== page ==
Users up in arms over Salesforce pricing for analytics feature

Salesforce is heading for a fall over analytics pricing - can it really expect users to cough up for this feature? appears to be walking slap bang into a customer storm over pricing for its analytics edition.

Chris Kanaracus at IDG first alerted us to the problem late last week: customers are sounding off about the fact that an upcoming Analytics Edition of the CRM (customer relationship management) software will have an additional price tag, saying that the functionality it includes should be part of their base subscriptions.

Marc Benioff, CEO is usually quick to find a defence of the company's position but on this occasion handed it off to the PR department who are reported to have said:

"Many of our customers have been asking us to bring the magic of Salesforce to the aging BI market. ... Our Analytics Council, which is made up of dozens of customers, advise us on the features and pricing based on their needs as a social enterprise," the statement added. "The pricing for Analytics Edition reflects an entirely new model for BI, delivering higher ROI for companies and individual employees."

Duh? That doesn't fit with the many comments being left on the company's forums. An example from 'brkandivy':

Salesforce has known for a very long time, as users have made it well known that the Out of Box analytics is severely lacking in functionality. At the last Dreamforce and during the months since the new Analytics Edition was announced but, we were really not given much info. This new edition will have much of the functionality that users have been begging for. Joins, bucketing, Cross filters, increased limits...etc. BUT... In order to get this needed tool, we have to pay for it, AND, pay for it for every licensed user you have regardless if they will use it or not. ... Knowing that so many users have been asking for a very long time for this kind of functionality, and then making us pay for it is like holding our data hostage. Bad Salesforce.... In my mind, this is something that should have been done as core functionality long ago.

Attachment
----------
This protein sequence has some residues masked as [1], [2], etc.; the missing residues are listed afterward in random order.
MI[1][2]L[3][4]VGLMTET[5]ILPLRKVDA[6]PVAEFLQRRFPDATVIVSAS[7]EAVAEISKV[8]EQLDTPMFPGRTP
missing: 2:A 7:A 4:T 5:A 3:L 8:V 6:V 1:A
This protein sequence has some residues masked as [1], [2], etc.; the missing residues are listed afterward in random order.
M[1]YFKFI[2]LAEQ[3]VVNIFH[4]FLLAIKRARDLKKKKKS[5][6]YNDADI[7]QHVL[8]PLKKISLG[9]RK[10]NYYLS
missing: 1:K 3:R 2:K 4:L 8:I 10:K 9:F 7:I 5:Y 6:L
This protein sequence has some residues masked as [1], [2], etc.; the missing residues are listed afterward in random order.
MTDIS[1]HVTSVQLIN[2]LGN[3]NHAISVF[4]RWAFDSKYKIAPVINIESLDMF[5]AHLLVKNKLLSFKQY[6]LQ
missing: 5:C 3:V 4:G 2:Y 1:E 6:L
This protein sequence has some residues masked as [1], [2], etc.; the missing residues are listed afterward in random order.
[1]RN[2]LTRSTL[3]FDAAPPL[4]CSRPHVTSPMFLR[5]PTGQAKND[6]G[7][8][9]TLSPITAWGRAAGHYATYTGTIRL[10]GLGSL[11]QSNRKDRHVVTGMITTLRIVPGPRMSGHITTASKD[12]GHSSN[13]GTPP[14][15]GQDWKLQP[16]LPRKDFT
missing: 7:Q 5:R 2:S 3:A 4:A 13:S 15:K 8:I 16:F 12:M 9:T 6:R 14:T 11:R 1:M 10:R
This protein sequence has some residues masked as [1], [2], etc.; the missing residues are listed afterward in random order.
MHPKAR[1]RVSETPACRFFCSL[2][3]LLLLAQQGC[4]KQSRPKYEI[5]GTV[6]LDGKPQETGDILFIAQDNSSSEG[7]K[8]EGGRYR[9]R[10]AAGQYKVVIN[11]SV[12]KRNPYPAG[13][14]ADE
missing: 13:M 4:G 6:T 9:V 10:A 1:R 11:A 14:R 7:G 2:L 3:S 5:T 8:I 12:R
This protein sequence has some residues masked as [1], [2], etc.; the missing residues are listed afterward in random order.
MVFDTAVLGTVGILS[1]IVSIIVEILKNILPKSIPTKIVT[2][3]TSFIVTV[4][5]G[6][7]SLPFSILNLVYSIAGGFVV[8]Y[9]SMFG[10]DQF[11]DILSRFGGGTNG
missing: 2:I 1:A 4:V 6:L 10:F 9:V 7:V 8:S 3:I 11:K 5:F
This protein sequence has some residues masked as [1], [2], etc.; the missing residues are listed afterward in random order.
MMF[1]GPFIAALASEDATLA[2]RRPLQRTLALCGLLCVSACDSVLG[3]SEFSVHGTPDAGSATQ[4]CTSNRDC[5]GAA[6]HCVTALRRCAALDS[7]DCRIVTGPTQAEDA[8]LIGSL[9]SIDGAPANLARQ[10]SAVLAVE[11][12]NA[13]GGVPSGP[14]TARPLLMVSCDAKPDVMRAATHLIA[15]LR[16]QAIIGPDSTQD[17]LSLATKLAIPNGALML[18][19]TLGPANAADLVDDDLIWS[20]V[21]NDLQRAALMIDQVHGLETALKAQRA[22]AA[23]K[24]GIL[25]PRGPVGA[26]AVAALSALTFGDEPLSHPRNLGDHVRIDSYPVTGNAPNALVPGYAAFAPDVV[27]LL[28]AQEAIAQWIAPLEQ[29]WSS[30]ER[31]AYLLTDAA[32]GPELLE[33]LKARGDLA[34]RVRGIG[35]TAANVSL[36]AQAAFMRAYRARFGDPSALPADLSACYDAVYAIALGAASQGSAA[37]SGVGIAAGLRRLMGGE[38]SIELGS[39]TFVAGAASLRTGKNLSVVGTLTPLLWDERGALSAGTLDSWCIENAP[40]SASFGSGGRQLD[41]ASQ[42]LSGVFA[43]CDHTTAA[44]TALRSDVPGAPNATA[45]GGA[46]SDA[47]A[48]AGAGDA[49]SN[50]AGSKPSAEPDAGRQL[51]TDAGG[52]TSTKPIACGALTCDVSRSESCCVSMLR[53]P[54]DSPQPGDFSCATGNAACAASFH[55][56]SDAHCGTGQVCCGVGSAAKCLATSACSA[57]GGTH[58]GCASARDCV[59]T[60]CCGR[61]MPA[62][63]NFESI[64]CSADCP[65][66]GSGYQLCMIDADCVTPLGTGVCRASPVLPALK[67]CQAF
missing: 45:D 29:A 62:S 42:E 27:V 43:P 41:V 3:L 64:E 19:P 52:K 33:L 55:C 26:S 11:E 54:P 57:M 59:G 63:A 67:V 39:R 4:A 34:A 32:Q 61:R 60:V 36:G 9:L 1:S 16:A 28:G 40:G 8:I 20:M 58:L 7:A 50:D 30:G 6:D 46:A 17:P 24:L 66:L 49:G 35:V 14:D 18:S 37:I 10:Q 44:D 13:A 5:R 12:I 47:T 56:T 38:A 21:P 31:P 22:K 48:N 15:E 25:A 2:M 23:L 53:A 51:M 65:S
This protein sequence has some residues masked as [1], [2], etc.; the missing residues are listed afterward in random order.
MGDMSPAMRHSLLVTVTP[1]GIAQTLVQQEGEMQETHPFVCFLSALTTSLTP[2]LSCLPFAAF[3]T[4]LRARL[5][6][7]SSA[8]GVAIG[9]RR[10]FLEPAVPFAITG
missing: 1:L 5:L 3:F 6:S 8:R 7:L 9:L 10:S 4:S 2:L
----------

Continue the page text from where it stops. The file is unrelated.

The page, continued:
That doesn't sound much like bringing the 'magic of Salesforce to the ageing BI market' to me. From what users are saying, the cost will be $40 per user per month for everyone choosing to use the Analytics Edition. I can't see that holding up. Salesforce now has a good number of customers that have thousands of users on its Enterprise Edition. The thought of ponying up what could easily run millions of dollars a year for baseline functionality will not sit well with them.

That is always assuming they've not already bought an analytics tool from elsewhere. Drew Edinger notes:

We pay a premium for SFDC Enterprise edition over other vendors who already include analytics. As great as a new 'edition' will be I am not going to be able to convince our leadership that in a still tight economy to spend more. Filtering, Joins, bucketing are basic reporting needs, not analytics.

The extent to which this is causing ill will is further emphasised by Paul Harris of SDL International: